The deliberate positioning of women as rivals is part of the royal experience, but as Queen, Elizabeth II was excused from the competition. With a woman as monarch, we had at least one example of female success that didn't come at the expense of other women. Without her, we're left with the image of warring Duchesses who can't succeed until the others fail — hardly very empowering.
A monarchy serves to promote moral ideals, often emphasising traditional gender roles as the perfect manifestation of the nuclear family. Kate is a clear demonstration of this. The embodiment of the current Princess of Wales as an "English Rose," with its connotations of serene, faultless womanhood, subtly entrenches the idea that acquiescence is a cornerstone of the female experience.
Royal commentator Daisy Mcandrew summarised her appeal successfully in 2022 by putting it like this: "One of the reasons Katherine is so popular . . . is because she says absolutely nothing. She doesn't rock the boat and is a very traditional, old-fashioned, mute woman."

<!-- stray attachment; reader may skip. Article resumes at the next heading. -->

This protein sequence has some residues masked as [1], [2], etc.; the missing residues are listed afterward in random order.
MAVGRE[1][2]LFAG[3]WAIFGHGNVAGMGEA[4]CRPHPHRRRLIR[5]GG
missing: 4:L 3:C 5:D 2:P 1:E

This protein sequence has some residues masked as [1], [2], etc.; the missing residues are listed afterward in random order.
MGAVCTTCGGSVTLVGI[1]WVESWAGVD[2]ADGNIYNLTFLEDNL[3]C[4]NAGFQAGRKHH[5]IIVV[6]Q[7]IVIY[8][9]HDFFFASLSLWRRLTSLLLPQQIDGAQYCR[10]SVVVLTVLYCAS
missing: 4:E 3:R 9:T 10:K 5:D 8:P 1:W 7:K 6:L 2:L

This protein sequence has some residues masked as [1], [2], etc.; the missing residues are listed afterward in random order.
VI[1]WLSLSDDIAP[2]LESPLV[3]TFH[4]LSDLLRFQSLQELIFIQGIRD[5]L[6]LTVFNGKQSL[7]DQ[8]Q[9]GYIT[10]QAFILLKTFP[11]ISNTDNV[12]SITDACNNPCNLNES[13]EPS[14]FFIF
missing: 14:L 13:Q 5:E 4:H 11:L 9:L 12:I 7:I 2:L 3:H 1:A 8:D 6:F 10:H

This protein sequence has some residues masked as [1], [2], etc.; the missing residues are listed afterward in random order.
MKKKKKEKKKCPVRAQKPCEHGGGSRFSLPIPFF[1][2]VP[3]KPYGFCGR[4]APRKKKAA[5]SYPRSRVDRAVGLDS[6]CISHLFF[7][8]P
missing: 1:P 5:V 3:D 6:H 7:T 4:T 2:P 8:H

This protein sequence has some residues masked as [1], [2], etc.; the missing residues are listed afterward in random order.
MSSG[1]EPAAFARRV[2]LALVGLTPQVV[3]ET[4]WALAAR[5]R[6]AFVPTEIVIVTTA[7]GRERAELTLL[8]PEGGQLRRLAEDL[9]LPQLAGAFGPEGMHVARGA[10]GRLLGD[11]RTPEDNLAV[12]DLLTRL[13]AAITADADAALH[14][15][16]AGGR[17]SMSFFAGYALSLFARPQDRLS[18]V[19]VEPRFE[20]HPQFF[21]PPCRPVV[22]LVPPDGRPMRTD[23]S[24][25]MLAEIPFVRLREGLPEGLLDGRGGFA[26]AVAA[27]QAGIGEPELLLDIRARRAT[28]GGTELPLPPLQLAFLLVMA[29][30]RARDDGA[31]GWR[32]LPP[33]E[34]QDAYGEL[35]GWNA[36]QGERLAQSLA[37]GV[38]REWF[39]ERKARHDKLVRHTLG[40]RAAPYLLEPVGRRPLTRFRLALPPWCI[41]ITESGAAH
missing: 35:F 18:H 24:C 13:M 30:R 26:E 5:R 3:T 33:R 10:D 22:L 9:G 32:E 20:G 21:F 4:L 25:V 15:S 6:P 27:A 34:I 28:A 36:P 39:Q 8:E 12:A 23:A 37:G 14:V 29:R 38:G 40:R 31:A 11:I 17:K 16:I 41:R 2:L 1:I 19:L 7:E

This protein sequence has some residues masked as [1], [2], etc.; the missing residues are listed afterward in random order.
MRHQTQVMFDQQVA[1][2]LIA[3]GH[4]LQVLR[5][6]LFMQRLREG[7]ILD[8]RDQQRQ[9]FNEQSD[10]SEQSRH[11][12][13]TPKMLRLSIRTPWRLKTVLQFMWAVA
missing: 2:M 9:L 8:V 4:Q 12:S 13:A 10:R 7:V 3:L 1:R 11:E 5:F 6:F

The problem is, promoting Kate as the "perfect woman" places her in direct opposition to women who choose to live differently, painting them as morally deviant in some way. The "Duchess Difficult" epithet, often applied to Meghan, is a clear example of this dichotomy.
Indeed, Meghan Markle has turned the "perfect woman" trope on its head as one of the only "self-made" women to marry into the royal family in its 1,200-year history — providing a valuable example of female ambition. She applied the same entrepreneurial spirit to her brief but impactful time in "the firm" as she did to her successful acting career. In 2018, Meghan launched the best-selling "Together" cookbook just months into her royal tenure, raising over £500,000 for victims of the Grenfell Tower fire. In comparison, despite over a decade of royal service, Kate didn't embark upon a solo project until 2018.